Richard Watson published his ebooks on the practicalities of freelancing in the elearning field last fall. The books are a series in three volumes, with information expanded from his blog posts on freelancing. All three combine Richard’s personal stories about his freelancing journey with practical tips for creating and running a freelance business.
Volume I: Launching Your Freelance E-Learning Career
As you’d expect in any book about starting a freelancing career, this book includes very practical tips about setting up a business structure, self-employment taxes, and accounting. For example, you’ll find advice on when to hire a bookkeeper or CPA instead of managing the finances yourself (and the difference between what a bookkeeper or CPA can do for you).
Chapter 4 has practical advice for what hardware and software are necessary and helpful. This chapter differentiates this book from other general sources on getting started with freelancing. You can find information elsewhere about creating a business website with WordPress, but few sources list specific hardware recommendations for a computer for elearning development.
In my opinion, the most valuable information in this volume comes before the practicalities of technology and finances though. The book starts with big questions.
- Is freelancing a good fit for you?
- What are your goals? How do you set good goals for your business?
- What are your core values as a freelancer?
I regularly hear from people who aren’t sure if they want to be freelancers or if they’d be happier as an employee. Independent work isn’t for everyone. Figuring out if it’s a fit before making the leap is important. Identifying goals and values helps increase the chances of being successful as a freelancer. I didn’t use as formal a process as what Richard recommends when I started my business, but I really like the core values section as a way to clarify what kind of business and clients you want.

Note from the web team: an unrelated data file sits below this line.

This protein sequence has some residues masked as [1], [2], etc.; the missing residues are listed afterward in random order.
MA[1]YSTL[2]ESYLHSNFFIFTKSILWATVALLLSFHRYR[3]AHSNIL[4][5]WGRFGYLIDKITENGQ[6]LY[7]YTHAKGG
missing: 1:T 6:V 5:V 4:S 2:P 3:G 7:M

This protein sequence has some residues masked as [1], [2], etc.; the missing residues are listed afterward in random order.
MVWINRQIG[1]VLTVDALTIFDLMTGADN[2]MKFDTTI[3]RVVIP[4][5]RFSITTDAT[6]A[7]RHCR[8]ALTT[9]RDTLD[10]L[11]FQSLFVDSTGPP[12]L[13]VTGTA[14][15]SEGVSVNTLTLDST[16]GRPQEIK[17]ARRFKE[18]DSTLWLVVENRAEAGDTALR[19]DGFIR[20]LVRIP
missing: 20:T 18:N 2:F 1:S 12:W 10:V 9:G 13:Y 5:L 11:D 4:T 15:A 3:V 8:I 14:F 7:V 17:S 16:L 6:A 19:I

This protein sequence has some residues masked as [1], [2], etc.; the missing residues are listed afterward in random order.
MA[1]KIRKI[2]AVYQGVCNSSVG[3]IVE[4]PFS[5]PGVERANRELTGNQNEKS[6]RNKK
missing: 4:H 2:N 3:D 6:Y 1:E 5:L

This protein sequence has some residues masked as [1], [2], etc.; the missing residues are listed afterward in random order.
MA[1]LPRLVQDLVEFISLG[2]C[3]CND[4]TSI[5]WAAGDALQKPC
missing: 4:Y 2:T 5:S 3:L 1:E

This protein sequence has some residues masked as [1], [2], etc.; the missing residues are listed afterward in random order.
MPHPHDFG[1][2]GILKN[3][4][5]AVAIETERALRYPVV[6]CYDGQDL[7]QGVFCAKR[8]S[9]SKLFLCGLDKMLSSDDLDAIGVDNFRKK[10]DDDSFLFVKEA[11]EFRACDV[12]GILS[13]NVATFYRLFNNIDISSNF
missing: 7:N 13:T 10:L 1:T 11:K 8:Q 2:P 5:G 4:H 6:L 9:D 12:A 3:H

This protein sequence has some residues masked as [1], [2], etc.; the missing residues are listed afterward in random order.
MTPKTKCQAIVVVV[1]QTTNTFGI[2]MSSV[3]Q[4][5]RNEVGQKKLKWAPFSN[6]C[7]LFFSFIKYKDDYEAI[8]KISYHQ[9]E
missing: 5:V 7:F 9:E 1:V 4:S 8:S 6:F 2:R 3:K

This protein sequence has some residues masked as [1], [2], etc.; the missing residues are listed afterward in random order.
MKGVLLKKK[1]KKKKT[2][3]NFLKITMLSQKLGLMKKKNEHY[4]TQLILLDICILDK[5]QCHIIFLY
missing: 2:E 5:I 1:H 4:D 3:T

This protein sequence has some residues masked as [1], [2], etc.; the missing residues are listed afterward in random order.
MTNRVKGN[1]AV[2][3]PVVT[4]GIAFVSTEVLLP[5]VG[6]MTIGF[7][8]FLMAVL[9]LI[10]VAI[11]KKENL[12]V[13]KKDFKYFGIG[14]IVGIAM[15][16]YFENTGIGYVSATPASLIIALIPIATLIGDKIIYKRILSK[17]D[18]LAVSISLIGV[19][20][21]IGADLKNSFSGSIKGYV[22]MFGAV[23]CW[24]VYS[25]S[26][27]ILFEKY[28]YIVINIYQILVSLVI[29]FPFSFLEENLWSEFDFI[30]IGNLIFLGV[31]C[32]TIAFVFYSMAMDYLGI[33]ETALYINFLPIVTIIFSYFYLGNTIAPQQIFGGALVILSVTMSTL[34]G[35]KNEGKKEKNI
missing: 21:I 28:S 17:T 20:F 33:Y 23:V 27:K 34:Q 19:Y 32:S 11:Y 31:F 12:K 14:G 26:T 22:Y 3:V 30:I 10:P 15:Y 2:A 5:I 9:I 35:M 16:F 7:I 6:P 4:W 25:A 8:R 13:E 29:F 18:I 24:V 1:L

Volume II: Marketing Yourself and Finding Great Clients
I struggled to name my business, and my professional brand is still split between this blog and my company, Syniad Learning. Richard explores the pros and cons of branding as an individual or as a company. Whatever you decide, he offers advice on how to do that branding and how to build a portfolio.
The chapters on finding clients are great for everyone, even as reminders to those of us who have been working on our own for a while. Richard digs into bad clients, including why they’re harmful and how to avoid them. More importantly, he provides suggestions on finding better clients and keeping those clients as long-term partners.
Volume III: Managing a Successful E-Learning Project
In addition to tips on keeping projects running smoothly, the third volume includes information on writing proposals and determining project costs. If you’re looking for specifics on what to include in proposals and example language, this is a good place to start.
Richard also details the pros and cons of hourly versus project-based pricing, a continual topic of discussion even among experienced consultants and freelancers. (In the interest of disclosure, I’ll note that Richard cites my post on elearning hourly rates as a source for benchmark data.)
I enjoyed the chapter on closing out a project is finished because that’s an area where I think I can do better myself. I haven’t always been consistent about reflecting on what went well and what didn’t, but the list of questions included in this book is a good place to start that conversation.
Overall, I think all three books have a lot of practical advice, especially for those who are thinking about making the leap to freelance or who are just getting started.
You can buy all three books on Amazon:
- Volume I: Launching Your E-Learning Freelance Career
- Volume II: Marketing Yourself and Finding Great Clients
- Volume III: Managing a Successful E-Learning Project
If you’re looking for more books to read, check out my book recommendations on Amazon.